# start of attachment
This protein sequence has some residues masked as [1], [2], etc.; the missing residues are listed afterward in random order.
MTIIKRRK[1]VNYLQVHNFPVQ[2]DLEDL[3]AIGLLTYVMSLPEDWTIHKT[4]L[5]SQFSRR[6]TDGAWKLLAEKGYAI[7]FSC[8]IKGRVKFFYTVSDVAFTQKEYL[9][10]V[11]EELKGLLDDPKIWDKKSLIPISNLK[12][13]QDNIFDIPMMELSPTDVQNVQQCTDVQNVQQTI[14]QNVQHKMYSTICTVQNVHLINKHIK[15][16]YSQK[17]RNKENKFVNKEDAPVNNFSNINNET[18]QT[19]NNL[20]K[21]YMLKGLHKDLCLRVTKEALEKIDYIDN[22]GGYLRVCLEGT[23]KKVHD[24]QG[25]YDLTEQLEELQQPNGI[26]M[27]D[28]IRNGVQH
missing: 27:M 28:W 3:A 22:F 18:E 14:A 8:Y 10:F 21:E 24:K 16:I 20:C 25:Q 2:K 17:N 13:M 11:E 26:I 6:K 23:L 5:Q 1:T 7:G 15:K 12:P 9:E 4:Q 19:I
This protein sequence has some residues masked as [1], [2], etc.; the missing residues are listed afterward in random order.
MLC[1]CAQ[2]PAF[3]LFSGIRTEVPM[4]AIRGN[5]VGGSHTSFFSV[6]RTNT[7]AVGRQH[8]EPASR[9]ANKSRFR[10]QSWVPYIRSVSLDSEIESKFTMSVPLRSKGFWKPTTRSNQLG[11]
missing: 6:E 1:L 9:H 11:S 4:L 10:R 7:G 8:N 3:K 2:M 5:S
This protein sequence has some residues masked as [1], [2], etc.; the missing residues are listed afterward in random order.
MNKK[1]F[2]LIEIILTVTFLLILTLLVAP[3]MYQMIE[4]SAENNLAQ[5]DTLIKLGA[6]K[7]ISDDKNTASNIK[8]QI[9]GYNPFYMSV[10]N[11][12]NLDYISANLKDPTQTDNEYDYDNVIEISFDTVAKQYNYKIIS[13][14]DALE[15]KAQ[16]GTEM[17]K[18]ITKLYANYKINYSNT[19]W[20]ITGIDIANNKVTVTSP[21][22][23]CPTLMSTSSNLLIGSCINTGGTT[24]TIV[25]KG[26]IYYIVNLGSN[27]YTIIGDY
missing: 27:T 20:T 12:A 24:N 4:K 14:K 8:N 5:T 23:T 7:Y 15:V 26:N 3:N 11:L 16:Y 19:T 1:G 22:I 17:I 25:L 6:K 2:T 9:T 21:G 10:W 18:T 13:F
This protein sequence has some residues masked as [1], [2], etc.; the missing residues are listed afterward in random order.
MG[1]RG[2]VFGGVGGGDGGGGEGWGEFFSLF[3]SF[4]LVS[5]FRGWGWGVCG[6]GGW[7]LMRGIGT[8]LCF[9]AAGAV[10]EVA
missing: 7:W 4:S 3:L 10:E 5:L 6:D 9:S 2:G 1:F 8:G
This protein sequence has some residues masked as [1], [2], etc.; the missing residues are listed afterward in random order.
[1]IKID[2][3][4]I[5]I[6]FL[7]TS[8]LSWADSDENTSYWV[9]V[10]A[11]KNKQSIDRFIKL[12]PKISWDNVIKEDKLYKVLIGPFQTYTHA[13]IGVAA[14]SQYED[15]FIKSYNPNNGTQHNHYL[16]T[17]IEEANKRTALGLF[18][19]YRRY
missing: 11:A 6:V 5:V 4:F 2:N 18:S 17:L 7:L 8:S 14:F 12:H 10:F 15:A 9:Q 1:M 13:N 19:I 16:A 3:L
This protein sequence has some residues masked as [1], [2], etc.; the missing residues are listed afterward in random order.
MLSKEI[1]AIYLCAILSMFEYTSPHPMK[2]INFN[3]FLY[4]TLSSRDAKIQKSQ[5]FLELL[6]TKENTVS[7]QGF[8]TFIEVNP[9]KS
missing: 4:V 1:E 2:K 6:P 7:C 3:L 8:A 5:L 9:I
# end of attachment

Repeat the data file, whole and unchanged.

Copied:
This protein sequence has some residues masked as [1], [2], etc.; the missing residues are listed afterward in random order.
MTIIKRRK[1]VNYLQVHNFPVQ[2]DLEDL[3]AIGLLTYVMSLPEDWTIHKT[4]L[5]SQFSRR[6]TDGAWKLLAEKGYAI[7]FSC[8]IKGRVKFFYTVSDVAFTQKEYL[9][10]V[11]EELKGLLDDPKIWDKKSLIPISNLK[12][13]QDNIFDIPMMELSPTDVQNVQQCTDVQNVQQTI[14]QNVQHKMYSTICTVQNVHLINKHIK[15][16]YSQK[17]RNKENKFVNKEDAPVNNFSNINNET[18]QT[19]NNL[20]K[21]YMLKGLHKDLCLRVTKEALEKIDYIDN[22]GGYLRVCLEGT[23]KKVHD[24]QG[25]YDLTEQLEELQQPNGI[26]M[27]D[28]IRNGVQH
missing: 27:M 28:W 3:A 22:F 18:E 14:A 8:Y 10:F 21:E 24:K 16:I 20:C 25:Q 2:K 17:N 13:M 11:E 26:I 6:K 23:L 5:Q 1:T 7:G 15:K 12:P 9:E 4:Q 19:I
This protein sequence has some residues masked as [1], [2], etc.; the missing residues are listed afterward in random order.
MLC[1]CAQ[2]PAF[3]LFSGIRTEVPM[4]AIRGN[5]VGGSHTSFFSV[6]RTNT[7]AVGRQH[8]EPASR[9]ANKSRFR[10]QSWVPYIRSVSLDSEIESKFTMSVPLRSKGFWKPTTRSNQLG[11]
missing: 6:E 1:L 9:H 11:S 4:L 10:R 7:G 8:N 3:K 2:M 5:S
This protein sequence has some residues masked as [1], [2], etc.; the missing residues are listed afterward in random order.
MNKK[1]F[2]LIEIILTVTFLLILTLLVAP[3]MYQMIE[4]SAENNLAQ[5]DTLIKLGA[6]K[7]ISDDKNTASNIK[8]QI[9]GYNPFYMSV[10]N[11][12]NLDYISANLKDPTQTDNEYDYDNVIEISFDTVAKQYNYKIIS[13][14]DALE[15]KAQ[16]GTEM[17]K[18]ITKLYANYKINYSNT[19]W[20]ITGIDIANNKVTVTSP[21][22][23]CPTLMSTSSNLLIGSCINTGGTT[24]TIV[25]KG[26]IYYIVNLGSN[27]YTIIGDY
missing: 27:T 20:T 12:A 24:N 4:K 14:K 8:N 5:T 23:T 7:Y 15:V 26:N 3:N 11:L 16:Y 19:T 1:G 22:I 17:I 25:L 6:K 2:T 9:T 21:G 10:W 18:T 13:F
This protein sequence has some residues masked as [1], [2], etc.; the missing residues are listed afterward in random order.
MG[1]RG[2]VFGGVGGGDGGGGEGWGEFFSLF[3]SF[4]LVS[5]FRGWGWGVCG[6]GGW[7]LMRGIGT[8]LCF[9]AAGAV[10]EVA
missing: 7:W 4:S 3:L 10:E 5:L 6:D 9:S 2:G 1:F 8:G
This protein sequence has some residues masked as [1], [2], etc.; the missing residues are listed afterward in random order.
[1]IKID[2][3][4]I[5]I[6]FL[7]TS[8]LSWADSDENTSYWV[9]V[10]A[11]KNKQSIDRFIKL[12]PKISWDNVIKEDKLYKVLIGPFQTYTHA[13]IGVAA[14]SQYED[15]FIKSYNPNNGTQHNHYL[16]T[17]IEEANKRTALGLF[18][19]YRRY
missing: 11:A 6:V 5:V 4:F 2:N 18:S 17:L 7:L 8:S 14:F 12:H 10:F 15:A 9:Q 1:M 13:N 19:I 16:A 3:L
This protein sequence has some residues masked as [1], [2], etc.; the missing residues are listed afterward in random order.
MLSKEI[1]AIYLCAILSMFEYTSPHPMK[2]INFN[3]FLY[4]TLSSRDAKIQKSQ[5]FLELL[6]TKENTVS[7]QGF[8]TFIEVNP[9]KS
missing: 4:V 1:E 2:K 6:P 7:C 3:L 8:A 5:L 9:I